Last summer The Walt Disney Company took a big step into the realm of “virtual tourism” by introducing the Walt Disney World Park in Google Earth. Users were able to click on maps that show about 1,500 rides, restaurants and attractions all in 3-D.
Now Disneyland Paris becomes the second park that is available for “virtual tours” to Google Earth users.
Although I had difficulty using Google Earth to virtually tour the park myself, I am told that the 3-d buildings are stunning. Apparently more than 85,000 photos (450GB worth) were taken over a 20 day period for this project. The castle alone is comprised of over 354 textures derived from over 2,000 photos.
While the buildings are superb, it’s really all the other detail that makes this data worth the virtual trip.
There are over 500 unique landscape elements that were created to make the park look as realistic as possible. What’s more, each attraction has unique plant life associated with that area. For example, palm and tropical plants were used on Adventure Island.
Desert-type plants were used in Frontierland, broad leaf deciduous trees were used in Main Street, pine trees were used in Discovery Land and shaped pruned trees were used in Fantasyland.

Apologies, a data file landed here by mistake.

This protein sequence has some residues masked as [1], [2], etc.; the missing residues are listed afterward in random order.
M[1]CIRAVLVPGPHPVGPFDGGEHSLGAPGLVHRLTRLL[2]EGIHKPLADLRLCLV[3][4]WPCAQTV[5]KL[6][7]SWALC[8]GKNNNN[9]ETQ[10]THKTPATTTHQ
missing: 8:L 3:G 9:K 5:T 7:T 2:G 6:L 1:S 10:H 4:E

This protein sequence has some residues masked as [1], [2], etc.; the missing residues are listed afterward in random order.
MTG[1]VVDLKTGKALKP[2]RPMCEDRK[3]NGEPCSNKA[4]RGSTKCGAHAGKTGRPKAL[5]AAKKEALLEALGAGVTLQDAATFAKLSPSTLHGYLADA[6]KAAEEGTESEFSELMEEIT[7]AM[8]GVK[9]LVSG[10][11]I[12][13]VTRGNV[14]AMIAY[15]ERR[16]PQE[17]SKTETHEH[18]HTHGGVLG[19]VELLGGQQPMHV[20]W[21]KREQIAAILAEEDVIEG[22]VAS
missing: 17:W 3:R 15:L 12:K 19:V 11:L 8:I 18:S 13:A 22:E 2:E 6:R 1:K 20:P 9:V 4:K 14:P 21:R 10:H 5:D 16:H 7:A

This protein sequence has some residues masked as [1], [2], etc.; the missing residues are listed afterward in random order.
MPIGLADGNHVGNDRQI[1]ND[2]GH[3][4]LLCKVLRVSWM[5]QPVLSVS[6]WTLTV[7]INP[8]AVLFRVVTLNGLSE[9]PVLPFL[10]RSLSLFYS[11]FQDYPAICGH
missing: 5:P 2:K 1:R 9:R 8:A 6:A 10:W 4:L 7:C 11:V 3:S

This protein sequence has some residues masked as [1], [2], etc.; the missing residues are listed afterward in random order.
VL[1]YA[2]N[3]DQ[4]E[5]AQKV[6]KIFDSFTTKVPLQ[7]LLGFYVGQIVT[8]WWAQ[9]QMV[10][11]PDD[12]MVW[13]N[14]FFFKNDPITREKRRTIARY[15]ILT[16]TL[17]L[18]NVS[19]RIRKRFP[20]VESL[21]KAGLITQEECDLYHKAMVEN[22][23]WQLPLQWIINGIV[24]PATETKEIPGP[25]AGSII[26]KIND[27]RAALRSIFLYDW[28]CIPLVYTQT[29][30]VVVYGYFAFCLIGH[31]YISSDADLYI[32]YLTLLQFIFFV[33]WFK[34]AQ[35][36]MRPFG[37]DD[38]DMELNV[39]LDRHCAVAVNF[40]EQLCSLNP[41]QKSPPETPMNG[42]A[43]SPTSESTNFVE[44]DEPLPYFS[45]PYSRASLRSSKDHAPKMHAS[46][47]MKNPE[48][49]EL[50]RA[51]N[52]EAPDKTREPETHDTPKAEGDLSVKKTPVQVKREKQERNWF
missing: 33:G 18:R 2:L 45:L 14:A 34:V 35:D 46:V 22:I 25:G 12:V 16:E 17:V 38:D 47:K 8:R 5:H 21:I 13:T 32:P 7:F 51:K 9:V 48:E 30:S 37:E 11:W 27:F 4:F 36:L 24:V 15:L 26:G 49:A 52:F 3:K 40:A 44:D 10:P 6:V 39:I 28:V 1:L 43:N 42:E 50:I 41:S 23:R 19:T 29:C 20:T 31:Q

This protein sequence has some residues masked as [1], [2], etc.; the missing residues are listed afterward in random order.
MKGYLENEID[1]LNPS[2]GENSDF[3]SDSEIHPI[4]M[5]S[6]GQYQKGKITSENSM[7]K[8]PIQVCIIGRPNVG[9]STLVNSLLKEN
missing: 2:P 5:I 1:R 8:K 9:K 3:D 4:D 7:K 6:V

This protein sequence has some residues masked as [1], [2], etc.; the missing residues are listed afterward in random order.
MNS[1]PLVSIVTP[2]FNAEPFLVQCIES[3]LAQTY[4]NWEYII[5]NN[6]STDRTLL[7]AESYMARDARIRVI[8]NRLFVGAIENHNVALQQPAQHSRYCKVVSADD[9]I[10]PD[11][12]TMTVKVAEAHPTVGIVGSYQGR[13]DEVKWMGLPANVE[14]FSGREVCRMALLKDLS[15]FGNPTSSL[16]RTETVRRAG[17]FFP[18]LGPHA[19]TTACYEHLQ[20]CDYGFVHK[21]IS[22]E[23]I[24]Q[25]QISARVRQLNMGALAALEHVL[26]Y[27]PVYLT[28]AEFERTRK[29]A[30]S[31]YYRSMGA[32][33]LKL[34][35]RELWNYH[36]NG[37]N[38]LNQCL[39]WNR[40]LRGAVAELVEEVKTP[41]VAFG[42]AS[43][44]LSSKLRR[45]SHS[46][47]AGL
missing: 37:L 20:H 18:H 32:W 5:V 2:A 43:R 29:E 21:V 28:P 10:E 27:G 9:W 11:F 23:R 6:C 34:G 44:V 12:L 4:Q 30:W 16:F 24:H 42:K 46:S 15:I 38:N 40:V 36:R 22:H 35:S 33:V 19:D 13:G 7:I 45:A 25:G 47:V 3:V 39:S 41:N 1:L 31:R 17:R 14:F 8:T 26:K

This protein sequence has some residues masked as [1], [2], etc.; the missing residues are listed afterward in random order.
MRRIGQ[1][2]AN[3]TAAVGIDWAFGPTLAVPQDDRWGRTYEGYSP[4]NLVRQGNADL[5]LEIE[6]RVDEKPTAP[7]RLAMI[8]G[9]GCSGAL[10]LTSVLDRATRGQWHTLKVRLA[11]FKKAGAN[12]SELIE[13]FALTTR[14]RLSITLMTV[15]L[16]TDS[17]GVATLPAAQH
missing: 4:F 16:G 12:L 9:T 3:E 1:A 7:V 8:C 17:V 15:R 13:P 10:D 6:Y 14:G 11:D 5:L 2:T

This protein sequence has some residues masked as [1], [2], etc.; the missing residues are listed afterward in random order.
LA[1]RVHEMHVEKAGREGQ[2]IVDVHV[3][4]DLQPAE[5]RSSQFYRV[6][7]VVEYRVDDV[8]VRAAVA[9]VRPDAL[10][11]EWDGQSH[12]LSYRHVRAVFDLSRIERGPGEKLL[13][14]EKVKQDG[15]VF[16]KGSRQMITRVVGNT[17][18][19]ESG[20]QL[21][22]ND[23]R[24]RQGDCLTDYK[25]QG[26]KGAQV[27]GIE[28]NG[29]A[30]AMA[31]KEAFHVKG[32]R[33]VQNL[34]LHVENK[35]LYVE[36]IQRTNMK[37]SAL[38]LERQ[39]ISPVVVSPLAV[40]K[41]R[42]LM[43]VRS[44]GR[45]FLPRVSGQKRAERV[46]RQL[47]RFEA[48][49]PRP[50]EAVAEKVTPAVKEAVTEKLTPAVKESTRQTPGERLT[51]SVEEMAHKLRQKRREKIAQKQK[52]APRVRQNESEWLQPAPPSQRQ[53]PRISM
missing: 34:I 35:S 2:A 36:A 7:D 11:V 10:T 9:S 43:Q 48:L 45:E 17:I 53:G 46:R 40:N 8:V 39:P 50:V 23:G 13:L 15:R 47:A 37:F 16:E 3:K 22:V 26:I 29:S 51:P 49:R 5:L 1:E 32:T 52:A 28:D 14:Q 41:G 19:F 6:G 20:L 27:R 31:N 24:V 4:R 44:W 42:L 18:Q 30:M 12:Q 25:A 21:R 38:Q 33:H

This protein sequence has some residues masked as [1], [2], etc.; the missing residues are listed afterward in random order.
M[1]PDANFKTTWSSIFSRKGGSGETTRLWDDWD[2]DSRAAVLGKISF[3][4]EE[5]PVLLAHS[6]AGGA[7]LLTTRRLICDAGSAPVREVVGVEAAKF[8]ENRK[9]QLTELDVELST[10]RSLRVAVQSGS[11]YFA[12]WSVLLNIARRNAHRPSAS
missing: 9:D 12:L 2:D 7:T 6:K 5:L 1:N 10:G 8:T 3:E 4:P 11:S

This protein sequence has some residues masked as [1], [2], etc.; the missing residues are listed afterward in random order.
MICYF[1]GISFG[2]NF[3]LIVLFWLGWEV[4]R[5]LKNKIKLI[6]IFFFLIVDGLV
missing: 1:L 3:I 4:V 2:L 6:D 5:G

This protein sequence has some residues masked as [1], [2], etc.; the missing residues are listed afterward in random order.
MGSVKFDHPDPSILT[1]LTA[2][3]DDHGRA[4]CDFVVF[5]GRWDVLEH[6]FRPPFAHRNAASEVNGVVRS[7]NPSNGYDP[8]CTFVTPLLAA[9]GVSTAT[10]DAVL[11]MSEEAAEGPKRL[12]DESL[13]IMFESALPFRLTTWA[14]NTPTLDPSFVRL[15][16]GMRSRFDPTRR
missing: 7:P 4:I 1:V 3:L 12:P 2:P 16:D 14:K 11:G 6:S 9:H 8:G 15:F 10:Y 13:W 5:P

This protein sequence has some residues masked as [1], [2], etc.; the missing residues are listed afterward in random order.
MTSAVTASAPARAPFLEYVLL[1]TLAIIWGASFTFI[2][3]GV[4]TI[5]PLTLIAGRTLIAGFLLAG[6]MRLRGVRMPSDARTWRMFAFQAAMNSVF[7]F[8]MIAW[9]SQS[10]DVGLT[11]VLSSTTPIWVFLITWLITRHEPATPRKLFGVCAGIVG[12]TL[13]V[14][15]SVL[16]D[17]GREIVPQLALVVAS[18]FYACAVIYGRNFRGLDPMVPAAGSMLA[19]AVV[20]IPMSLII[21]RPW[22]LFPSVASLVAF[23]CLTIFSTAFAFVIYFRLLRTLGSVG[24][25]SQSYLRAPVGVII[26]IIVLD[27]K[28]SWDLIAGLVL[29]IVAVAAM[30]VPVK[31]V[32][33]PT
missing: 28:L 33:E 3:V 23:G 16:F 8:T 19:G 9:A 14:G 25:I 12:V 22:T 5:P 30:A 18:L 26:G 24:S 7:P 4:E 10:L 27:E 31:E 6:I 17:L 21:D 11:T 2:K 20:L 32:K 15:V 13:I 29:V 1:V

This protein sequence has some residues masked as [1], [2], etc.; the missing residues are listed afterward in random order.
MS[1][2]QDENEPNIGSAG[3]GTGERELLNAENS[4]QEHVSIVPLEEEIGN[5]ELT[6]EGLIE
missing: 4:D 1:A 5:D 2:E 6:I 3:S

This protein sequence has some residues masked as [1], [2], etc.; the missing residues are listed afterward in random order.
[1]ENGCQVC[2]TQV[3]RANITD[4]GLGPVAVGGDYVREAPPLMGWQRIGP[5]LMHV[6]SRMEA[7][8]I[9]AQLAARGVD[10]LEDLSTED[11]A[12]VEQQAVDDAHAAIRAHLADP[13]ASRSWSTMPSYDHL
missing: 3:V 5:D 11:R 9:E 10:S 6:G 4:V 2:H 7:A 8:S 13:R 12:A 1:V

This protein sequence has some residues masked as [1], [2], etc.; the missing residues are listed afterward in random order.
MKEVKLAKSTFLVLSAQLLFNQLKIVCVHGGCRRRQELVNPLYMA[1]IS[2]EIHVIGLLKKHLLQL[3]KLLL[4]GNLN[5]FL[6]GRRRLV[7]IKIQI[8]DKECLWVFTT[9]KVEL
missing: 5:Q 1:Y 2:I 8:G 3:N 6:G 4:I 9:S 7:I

If there were street or landscaping elements in the photographs, they were modeled. Essentially every bench, light post, tree, bush, planter box, street sign, fence, street curb, fountain, rock, bridge, table & chair are included.
It is said that photographers rode the Indiana Jones Temple of Peril ride repeatedly in order to “understand the actual path of the roller coaster when modeling the attraction.” The model includes every loop, turn and climb.
At the top of the Sleeping Beauty Castle, you’ll spy Tinker Bell, complete with a trail of pixie dust, adding just a little more magic to the layer.
Disney developed a custom KML for each attraction in the two Disneyland Paris Parks, each of the seven Disney hotels and the Disney Village. Simply click on the area of interest and a KML bubble complete with Flash animations and sound will appear. You can navigate from place-to-place using this approach or simply use the 3D mouse and stroll through the park on your own at ground level.
The Disneyland Paris layer can be found in the “Gallery” folder (note that you need to have Google Earth 5.0 to view the models). The layer is available in six languages: French, Italian, German, Spanish, Dutch and English.